Have you tried the Miracle Spray at home? Any interesting applications I haven't thought of yet?


  1. Wow! Thanks for this, Chris. I went to the link to get the recipe for Miracle Spray and had to look up what Lectric Soda was. Apparently it's good for applying as a pack for all sorts of sprains, inflammation and swelling and in the bath for a good soak. I'm going to get some (as well as for the Miracle Spray) and try it on my wrists when they are swollen and inflamed with rheumatoid arthritis. Bexters are the makers and they also sell an application wrap to use with it. I'm hoping our local supermarket will have it. (I'd put a link to the Bexter's site here but not sure if your comments box accepts links).

    1. A cleaner, and a medicine! Now that's an ingredient worth spending money on. Thanks for sharing the extra info on the Lectric Soda. We can purchase ours through Woolworths in Queensland. It's normally in the laundry aisle. I have not seen any application wraps though. I'm so glad this ingredient may well be of some help, in your overall health.

      I'm more than happy to let my regular commenters post links in the comments, Bev. It's the people I've never met, that say, "Hi, nice blog" and then leave hyperlinks to something they wish to spam, that get turned into compost, lol. Most likely, they originate from a spam-bot. I have every confidence however, the links my regulars leave, will be of interest to other thinking individuals.

    2. Coles didn't have it (I'm not a Woollies person) but I got it at the chemist. They didn't have the application wrap, but they're ordering it in for me. Strangely, they said they're not going to stock the Lectric Soda in future. I'll check out Woollies. Another bag in the cupboard wouldn't go astray.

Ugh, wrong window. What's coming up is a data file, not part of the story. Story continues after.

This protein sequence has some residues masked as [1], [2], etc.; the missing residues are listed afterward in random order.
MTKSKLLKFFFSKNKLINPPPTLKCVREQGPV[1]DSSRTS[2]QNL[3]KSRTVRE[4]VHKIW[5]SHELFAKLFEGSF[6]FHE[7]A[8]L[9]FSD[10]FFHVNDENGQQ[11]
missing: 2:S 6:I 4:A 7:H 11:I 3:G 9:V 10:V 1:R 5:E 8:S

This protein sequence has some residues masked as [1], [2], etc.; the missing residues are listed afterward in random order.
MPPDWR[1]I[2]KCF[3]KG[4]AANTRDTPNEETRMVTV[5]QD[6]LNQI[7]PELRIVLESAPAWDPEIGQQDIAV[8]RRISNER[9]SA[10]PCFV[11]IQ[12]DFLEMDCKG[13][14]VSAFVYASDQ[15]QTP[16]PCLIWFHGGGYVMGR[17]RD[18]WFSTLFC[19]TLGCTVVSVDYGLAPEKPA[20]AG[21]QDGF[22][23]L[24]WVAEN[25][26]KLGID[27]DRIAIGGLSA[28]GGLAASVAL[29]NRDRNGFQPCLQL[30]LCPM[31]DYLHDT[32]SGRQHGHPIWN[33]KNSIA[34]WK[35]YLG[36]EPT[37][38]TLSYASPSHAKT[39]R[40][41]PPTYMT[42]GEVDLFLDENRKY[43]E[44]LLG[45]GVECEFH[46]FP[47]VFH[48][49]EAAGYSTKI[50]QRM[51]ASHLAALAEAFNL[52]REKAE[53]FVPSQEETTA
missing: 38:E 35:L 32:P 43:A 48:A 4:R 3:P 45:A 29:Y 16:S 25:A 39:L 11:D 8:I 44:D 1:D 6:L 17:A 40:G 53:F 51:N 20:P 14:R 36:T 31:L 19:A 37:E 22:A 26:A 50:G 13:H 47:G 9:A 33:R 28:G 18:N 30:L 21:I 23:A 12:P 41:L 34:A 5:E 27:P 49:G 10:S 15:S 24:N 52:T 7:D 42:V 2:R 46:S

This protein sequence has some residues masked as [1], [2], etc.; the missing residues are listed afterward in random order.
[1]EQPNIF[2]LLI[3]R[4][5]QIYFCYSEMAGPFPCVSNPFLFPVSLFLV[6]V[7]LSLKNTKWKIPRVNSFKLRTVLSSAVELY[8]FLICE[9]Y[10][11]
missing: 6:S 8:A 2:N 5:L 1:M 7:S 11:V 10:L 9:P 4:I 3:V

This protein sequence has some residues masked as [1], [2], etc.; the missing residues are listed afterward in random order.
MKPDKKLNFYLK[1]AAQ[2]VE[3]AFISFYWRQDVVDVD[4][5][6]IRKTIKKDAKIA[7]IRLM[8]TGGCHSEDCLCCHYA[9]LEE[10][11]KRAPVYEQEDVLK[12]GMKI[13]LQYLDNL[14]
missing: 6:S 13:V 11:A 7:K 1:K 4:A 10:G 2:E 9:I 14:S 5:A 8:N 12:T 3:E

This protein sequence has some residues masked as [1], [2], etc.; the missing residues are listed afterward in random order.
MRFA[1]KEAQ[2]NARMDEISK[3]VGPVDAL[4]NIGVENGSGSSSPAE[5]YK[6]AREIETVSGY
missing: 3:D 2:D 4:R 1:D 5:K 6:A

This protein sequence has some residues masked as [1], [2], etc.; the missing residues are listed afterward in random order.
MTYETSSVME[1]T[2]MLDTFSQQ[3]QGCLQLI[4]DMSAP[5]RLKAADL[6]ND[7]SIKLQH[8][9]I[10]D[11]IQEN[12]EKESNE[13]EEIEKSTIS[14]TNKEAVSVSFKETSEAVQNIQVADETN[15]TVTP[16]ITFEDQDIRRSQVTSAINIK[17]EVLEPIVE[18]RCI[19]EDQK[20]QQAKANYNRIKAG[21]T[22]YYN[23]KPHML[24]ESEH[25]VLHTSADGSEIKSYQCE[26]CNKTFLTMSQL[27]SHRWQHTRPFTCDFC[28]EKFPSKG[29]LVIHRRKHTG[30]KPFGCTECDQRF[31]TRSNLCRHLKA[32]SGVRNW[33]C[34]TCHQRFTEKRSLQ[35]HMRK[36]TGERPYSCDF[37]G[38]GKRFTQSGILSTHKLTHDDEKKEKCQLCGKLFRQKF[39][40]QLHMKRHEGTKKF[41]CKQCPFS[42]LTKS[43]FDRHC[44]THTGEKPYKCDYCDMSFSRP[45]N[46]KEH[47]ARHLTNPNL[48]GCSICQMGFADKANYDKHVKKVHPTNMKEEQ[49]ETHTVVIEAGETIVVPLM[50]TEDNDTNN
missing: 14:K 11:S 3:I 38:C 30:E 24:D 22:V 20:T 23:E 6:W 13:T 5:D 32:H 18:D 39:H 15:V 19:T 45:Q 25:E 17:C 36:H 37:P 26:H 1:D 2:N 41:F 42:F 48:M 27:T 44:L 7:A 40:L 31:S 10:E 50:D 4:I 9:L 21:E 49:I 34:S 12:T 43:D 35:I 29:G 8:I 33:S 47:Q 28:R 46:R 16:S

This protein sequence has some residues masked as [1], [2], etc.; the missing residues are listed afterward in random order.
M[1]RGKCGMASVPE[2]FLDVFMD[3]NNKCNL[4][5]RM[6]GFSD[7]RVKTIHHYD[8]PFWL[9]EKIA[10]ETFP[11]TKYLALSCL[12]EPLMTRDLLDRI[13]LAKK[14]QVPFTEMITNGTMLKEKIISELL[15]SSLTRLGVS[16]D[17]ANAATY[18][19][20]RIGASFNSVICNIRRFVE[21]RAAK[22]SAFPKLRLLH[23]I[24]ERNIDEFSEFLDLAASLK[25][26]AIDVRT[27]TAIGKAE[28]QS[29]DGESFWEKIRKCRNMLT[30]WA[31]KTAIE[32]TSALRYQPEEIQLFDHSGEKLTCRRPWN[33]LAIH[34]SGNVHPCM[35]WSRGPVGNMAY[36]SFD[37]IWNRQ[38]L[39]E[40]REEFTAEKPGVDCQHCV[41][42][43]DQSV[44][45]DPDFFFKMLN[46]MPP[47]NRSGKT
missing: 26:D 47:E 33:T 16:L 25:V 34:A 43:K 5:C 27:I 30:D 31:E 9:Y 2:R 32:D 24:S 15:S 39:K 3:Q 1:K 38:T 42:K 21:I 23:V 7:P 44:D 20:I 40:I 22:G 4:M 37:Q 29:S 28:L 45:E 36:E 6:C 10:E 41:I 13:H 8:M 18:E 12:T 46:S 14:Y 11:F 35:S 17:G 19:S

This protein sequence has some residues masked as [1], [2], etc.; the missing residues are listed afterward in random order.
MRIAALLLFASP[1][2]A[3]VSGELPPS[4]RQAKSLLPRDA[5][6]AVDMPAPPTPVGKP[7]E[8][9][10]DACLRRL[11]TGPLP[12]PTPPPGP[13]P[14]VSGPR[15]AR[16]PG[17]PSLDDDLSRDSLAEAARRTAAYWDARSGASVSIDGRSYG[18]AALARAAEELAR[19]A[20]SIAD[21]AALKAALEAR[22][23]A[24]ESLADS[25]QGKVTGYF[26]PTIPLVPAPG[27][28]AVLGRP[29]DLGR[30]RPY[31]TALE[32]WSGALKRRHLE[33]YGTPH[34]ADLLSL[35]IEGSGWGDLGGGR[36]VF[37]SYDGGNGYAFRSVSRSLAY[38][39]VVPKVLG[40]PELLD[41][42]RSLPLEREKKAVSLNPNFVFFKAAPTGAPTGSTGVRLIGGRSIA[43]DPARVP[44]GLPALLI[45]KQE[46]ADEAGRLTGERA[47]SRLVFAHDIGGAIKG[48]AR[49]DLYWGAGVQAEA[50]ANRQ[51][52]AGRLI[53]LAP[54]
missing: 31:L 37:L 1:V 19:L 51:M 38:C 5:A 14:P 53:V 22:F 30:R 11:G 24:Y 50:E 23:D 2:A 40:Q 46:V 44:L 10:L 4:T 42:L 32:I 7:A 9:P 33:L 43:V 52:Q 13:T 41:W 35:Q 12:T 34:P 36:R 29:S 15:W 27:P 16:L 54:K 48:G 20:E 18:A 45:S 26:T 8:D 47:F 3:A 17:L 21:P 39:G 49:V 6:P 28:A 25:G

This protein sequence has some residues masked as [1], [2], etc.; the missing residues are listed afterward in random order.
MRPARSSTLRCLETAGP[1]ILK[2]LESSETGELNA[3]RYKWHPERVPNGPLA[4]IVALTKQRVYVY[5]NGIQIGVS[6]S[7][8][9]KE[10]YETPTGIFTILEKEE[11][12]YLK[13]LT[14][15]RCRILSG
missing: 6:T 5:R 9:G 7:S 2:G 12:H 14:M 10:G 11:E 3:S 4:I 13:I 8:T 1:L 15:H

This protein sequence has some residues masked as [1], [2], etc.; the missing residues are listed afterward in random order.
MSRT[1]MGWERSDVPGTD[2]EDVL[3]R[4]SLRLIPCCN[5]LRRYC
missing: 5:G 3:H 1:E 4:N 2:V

3. Coles must have been out. I know in Woolies case, it's one of their smaller lines, as I'm often grabbing the last one off the shelf! I know Coles online, stocks it though. You can opt for "click and collect", instead of delivery. Which means you buy it online, but opt which store you want to collect from. There's no charge for doing this. Just mentioning it, in case you find Woolies is out too.

      I actually discovered recently, I can buy washing soda (and bicarb soda) in bulk from, "The Source". They sell dry food ingredients, in bulk. As it wasn't strictly a food item though, I didn't realise they sold it. But they do. So if you have a similar place that sells dry ingredients (maybe a health food/organic store) see if they stock it too.

  2. Never tried, it, never even heard of it until I read your blog post. But I'm sold! I didn't know what Lectric Soda was, and in her photo of the ingredients the package label is partially covered. I looked it up and it seems to be washing soda, which I can get but a different brand. Looks like a must-have for the cleaning cupboard.